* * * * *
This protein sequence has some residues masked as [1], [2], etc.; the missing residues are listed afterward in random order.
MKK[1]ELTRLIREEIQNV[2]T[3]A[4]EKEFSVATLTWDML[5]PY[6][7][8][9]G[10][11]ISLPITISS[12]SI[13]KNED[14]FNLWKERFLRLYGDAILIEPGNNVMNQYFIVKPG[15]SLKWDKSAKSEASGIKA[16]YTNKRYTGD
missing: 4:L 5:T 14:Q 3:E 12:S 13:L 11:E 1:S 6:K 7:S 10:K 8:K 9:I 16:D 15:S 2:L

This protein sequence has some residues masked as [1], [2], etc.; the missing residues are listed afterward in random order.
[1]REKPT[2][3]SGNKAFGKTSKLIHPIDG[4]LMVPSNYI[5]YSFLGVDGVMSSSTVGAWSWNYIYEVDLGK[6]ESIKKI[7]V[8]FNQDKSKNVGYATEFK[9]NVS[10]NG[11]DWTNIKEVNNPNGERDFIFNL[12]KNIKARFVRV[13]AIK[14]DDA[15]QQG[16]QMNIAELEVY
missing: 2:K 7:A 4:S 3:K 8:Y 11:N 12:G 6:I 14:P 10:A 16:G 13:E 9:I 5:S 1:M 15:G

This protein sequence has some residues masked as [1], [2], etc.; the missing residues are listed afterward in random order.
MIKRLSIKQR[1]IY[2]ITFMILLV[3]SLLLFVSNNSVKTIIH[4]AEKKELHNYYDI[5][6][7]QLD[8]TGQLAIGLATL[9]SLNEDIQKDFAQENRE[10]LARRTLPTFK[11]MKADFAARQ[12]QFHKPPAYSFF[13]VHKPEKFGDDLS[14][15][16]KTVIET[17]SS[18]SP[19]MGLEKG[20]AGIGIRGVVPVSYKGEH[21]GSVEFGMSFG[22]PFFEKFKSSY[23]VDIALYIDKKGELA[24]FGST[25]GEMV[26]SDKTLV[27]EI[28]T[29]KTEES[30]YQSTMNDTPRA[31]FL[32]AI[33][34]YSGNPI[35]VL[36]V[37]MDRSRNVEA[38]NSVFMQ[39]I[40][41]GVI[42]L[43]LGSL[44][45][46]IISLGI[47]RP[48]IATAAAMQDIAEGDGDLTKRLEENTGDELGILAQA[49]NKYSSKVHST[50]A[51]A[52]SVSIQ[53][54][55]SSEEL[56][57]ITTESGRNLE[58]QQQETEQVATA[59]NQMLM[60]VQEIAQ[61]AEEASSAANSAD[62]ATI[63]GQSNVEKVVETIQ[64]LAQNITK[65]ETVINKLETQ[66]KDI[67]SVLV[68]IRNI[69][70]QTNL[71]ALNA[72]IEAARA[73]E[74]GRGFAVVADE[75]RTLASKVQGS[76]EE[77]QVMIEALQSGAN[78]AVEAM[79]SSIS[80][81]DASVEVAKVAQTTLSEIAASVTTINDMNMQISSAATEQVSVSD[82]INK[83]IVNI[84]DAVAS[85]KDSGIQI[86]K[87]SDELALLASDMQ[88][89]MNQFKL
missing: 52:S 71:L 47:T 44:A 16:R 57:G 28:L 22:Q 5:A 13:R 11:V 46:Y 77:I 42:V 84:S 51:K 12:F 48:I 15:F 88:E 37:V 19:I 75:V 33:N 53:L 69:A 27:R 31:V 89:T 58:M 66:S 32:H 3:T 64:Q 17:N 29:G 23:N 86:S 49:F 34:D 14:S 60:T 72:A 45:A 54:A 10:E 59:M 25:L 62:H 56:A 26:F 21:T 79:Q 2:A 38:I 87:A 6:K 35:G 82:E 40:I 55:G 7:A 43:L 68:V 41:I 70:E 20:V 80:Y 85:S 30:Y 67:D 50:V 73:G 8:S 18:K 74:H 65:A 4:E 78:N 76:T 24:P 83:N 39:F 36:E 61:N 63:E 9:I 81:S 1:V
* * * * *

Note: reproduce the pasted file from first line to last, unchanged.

This protein sequence has some residues masked as [1], [2], etc.; the missing residues are listed afterward in random order.
MKK[1]ELTRLIREEIQNV[2]T[3]A[4]EKEFSVATLTWDML[5]PY[6][7][8][9]G[10][11]ISLPITISS[12]SI[13]KNED[14]FNLWKERFLRLYGDAILIEPGNNVMNQYFIVKPG[15]SLKWDKSAKSEASGIKA[16]YTNKRYTGD
missing: 4:L 5:T 14:Q 3:E 12:S 13:L 11:E 1:S 6:K 7:S 10:K 8:K 9:I 16:D 15:S 2:L

This protein sequence has some residues masked as [1], [2], etc.; the missing residues are listed afterward in random order.
[1]REKPT[2][3]SGNKAFGKTSKLIHPIDG[4]LMVPSNYI[5]YSFLGVDGVMSSSTVGAWSWNYIYEVDLGK[6]ESIKKI[7]V[8]FNQDKSKNVGYATEFK[9]NVS[10]NG[11]DWTNIKEVNNPNGERDFIFNL[12]KNIKARFVRV[13]AIK[14]DDA[15]QQG[16]QMNIAELEVY
missing: 2:K 7:A 4:S 3:K 8:Y 11:N 12:G 6:I 14:P 10:A 16:G 13:E 9:I 5:S 1:M 15:G

This protein sequence has some residues masked as [1], [2], etc.; the missing residues are listed afterward in random order.
MIKRLSIKQR[1]IY[2]ITFMILLV[3]SLLLFVSNNSVKTIIH[4]AEKKELHNYYDI[5][6][7]QLD[8]TGQLAIGLATL[9]SLNEDIQKDFAQENRE[10]LARRTLPTFK[11]MKADFAARQ[12]QFHKPPAYSFF[13]VHKPEKFGDDLS[14][15][16]KTVIET[17]SS[18]SP[19]MGLEKG[20]AGIGIRGVVPVSYKGEH[21]GSVEFGMSFG[22]PFFEKFKSSY[23]VDIALYIDKKGELA[24]FGST[25]GEMV[26]SDKTLV[27]EI[28]T[29]KTEES[30]YQSTMNDTPRA[31]FL[32]AI[33][34]YSGNPI[35]VL[36]V[37]MDRSRNVEA[38]NSVFMQ[39]I[40][41]GVI[42]L[43]LGSL[44][45][46]IISLGI[47]RP[48]IATAAAMQDIAEGDGDLTKRLEENTGDELGILAQA[49]NKYSSKVHST[50]A[51]A[52]SVSIQ[53][54][55]SSEEL[56][57]ITTESGRNLE[58]QQQETEQVATA[59]NQMLM[60]VQEIAQ[61]AEEASSAANSAD[62]ATI[63]GQSNVEKVVETIQ[64]LAQNITK[65]ETVINKLETQ[66]KDI[67]SVLV[68]IRNI[69][70]QTNL[71]ALNA[72]IEAARA[73]E[74]GRGFAVVADE[75]RTLASKVQGS[76]EE[77]QVMIEALQSGAN[78]AVEAM[79]SSIS[80][81]DASVEVAKVAQTTLSEIAASVTTINDMNMQISSAATEQVSVSD[82]INK[83]IVNI[84]DAVAS[85]KDSGIQI[86]K[87]SDELALLASDMQ[88][89]MNQFKL
missing: 52:S 71:L 47:T 44:A 16:R 57:G 28:L 22:Q 5:A 13:R 11:V 46:Y 77:I 42:V 84:S 51:K 12:F 48:I 15:F 88:E 37:V 19:I 75:V 33:N 53:L 69:A 27:R 31:V 89:T 58:M 66:S 32:H 3:T 64:Q 17:N 29:G 23:N 86:S 49:F 34:D 14:S 60:T 72:A 45:A 54:A 10:E 59:M 25:L 62:H 56:A 26:F 21:T 79:Q 2:A 38:I 87:A 6:K 35:G 82:E 40:I 55:G 7:A 43:L 68:V 41:I 70:E 20:V 80:Y 85:S 30:Y 67:D 50:V 73:G 8:S 18:K 74:H 65:A 4:E 78:N 76:T 24:P 83:N 39:F 36:E 61:N 63:E 9:I 81:S 1:V